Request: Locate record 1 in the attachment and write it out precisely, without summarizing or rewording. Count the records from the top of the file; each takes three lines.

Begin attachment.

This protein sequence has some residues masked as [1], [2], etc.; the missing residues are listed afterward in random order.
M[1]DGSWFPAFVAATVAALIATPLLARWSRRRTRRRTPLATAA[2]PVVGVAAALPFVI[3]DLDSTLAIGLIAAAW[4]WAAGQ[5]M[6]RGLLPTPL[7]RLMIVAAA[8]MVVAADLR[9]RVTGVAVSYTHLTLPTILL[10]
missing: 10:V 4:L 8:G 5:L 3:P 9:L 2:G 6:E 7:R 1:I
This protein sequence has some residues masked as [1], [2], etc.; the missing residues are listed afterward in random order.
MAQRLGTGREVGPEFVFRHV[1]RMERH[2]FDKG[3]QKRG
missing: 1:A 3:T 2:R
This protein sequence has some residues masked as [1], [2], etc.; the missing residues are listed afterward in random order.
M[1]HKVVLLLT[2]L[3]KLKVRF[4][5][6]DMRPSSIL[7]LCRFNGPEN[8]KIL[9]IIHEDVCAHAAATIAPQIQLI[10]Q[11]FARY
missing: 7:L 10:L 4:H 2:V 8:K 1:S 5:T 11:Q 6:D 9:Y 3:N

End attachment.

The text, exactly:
This protein sequence has some residues masked as [1], [2], etc.; the missing residues are listed afterward in random order.
M[1]DGSWFPAFVAATVAALIATPLLARWSRRRTRRRTPLATAA[2]PVVGVAAALPFVI[3]DLDSTLAIGLIAAAW[4]WAAGQ[5]M[6]RGLLPTPL[7]RLMIVAAA[8]MVVAADLR[9]RVTGVAVSYTHLTLPTILL[10]
missing: 10:V 4:L 8:G 5:L 3:P 9:L 2:G 6:E 7:R 1:I